MOSCOW, JULY 31 -- A small group of religious activists today launched an unofficial magazine that they say will give voice to a growing religious revival in the Soviet Union.

The Bulletin of the Christian Community, issued in 20 typed copies of about 200 pages each, is the second attempt by Soviet dissidents to test Kremlin leader Mikhail Gorbachev's official policy of glasnost, or openness, with publications airing subjects still considered taboo in the official press.

At a press conference today, editors of the bulletin criticized the official Orthodox Church here for failing to address the needs of the faithful.

"The time has come to give the word to believers," said Alexander Ogorodnikov, an organizer of the new publication. Ogorodnikov was freed from pris on in February after serving eight years for his part in

The articles in the new bulletin, which range from accounts of religious figures still in prison to a discussion of next year's celebration of 1,000 years of Christianity in Russia, are signed, and the editors sent a copy of the first issue to the Communist Party Central Committee.

According to Ogorodnikov, the copy, addressed to Politburo member Alexander Yakovlev, was returned. "We don't expect a positive response from authorities," he said.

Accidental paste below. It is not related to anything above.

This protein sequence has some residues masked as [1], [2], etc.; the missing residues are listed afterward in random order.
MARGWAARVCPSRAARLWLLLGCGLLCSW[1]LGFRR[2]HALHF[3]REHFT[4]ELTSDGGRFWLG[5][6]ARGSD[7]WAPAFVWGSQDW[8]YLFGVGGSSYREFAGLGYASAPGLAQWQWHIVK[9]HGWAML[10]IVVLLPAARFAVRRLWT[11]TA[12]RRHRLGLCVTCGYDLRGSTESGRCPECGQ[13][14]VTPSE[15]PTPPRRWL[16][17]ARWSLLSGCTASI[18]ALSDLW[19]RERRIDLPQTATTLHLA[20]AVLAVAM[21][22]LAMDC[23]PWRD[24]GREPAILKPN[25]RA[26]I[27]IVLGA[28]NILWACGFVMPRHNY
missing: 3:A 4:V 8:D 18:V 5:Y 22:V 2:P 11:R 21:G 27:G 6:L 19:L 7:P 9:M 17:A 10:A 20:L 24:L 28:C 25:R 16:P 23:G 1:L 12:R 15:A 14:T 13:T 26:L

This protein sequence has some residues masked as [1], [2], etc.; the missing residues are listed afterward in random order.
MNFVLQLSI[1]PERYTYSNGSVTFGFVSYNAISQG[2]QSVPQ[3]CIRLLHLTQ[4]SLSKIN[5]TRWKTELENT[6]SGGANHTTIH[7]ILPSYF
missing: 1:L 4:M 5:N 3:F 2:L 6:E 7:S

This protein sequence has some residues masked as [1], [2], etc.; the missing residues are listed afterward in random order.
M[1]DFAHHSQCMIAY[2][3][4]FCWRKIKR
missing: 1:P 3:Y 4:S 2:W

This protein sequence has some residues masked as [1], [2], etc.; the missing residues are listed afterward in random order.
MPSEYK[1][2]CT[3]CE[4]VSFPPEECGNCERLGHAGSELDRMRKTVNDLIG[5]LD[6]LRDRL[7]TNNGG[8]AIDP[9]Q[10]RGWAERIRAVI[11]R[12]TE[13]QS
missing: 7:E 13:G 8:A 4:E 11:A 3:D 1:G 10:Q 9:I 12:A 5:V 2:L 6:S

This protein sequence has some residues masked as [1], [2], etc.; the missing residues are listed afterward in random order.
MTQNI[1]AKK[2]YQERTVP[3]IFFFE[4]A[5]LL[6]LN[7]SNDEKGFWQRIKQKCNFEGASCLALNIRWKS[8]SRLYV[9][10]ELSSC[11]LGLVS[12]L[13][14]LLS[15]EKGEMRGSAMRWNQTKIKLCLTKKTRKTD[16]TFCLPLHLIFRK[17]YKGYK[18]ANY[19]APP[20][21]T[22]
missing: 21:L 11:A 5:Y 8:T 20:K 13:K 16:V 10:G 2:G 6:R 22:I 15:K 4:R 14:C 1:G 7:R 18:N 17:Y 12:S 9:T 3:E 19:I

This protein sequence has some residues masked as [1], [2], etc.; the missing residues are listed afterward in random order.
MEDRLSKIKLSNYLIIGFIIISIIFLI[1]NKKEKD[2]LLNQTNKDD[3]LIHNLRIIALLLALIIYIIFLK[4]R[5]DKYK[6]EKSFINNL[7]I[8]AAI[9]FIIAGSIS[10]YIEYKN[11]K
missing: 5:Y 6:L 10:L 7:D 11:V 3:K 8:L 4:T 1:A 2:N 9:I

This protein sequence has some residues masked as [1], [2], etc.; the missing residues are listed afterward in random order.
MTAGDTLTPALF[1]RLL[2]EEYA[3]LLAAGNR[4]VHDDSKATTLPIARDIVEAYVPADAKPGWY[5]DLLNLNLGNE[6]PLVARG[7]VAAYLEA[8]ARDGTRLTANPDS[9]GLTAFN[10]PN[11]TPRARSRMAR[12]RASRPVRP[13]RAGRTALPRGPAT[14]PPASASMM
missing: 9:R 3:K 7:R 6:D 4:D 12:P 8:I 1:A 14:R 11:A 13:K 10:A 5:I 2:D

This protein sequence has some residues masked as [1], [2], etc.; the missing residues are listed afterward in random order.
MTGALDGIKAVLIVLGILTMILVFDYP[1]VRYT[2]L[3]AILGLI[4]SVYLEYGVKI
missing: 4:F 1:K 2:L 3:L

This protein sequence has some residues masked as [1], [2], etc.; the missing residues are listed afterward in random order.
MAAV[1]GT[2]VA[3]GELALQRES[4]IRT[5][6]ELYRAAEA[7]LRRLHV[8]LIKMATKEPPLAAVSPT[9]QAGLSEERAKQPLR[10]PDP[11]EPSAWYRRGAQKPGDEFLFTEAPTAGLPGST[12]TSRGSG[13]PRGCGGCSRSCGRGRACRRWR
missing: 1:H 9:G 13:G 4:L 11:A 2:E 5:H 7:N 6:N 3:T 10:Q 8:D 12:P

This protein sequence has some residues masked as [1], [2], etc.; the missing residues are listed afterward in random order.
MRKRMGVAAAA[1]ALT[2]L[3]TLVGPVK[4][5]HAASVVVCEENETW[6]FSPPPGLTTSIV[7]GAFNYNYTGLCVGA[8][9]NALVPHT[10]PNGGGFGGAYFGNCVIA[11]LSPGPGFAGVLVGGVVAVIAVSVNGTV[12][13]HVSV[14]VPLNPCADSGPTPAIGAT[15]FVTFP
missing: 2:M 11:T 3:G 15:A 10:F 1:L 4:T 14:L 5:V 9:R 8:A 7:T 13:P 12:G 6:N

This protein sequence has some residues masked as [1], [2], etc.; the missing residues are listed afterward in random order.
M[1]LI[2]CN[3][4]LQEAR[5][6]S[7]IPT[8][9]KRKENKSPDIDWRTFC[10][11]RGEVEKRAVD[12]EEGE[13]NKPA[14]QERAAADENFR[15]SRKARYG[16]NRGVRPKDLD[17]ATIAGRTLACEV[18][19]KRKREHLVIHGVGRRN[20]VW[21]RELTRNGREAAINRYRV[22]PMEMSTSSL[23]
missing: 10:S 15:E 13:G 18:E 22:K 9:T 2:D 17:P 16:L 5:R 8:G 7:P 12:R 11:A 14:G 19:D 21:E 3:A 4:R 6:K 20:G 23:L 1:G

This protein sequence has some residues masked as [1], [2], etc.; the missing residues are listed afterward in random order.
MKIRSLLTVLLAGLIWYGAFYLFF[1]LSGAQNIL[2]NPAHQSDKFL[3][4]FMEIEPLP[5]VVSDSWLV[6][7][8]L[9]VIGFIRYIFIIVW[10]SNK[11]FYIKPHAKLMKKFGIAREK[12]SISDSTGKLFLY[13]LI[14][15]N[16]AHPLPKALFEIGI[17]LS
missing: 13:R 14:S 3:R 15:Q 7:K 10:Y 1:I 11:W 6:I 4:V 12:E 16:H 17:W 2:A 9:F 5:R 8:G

However, Ogorodnikov emphasized that in his view the new publication is both legal and independent. "We consider that God gave us this right, and no state can take it away," he said. The approach to the Central Committee was not to obtain official approval but to seek help with publishing the monthly journal, he said.

The second issue of the unofficial journal Glasnost, which appeared earlier this month, will be out next week and will include an article on the current activities of the KGB, the Soviet security police, written by editor Sergei Grigoryants.

Grigoryants said 100 copies of the first issue are in circulation, and a Russian-language edition has been released in Paris. An English-language edition is being prepared for release in New York, he said.

Grigoryants, who was also freed from prison this year after a top-level review of political prosecutions, had been convicted of editing underground publications on human rights. So far, the authorities have not interfered with the publication of Glasnost.

While he is not seeking official status, Grigoryants said he would not refuse it, although official journals have to be submitted to authorities for review. Grigoryants said it would also allow him to seek contributors who are now hesitant to write for Glasnost.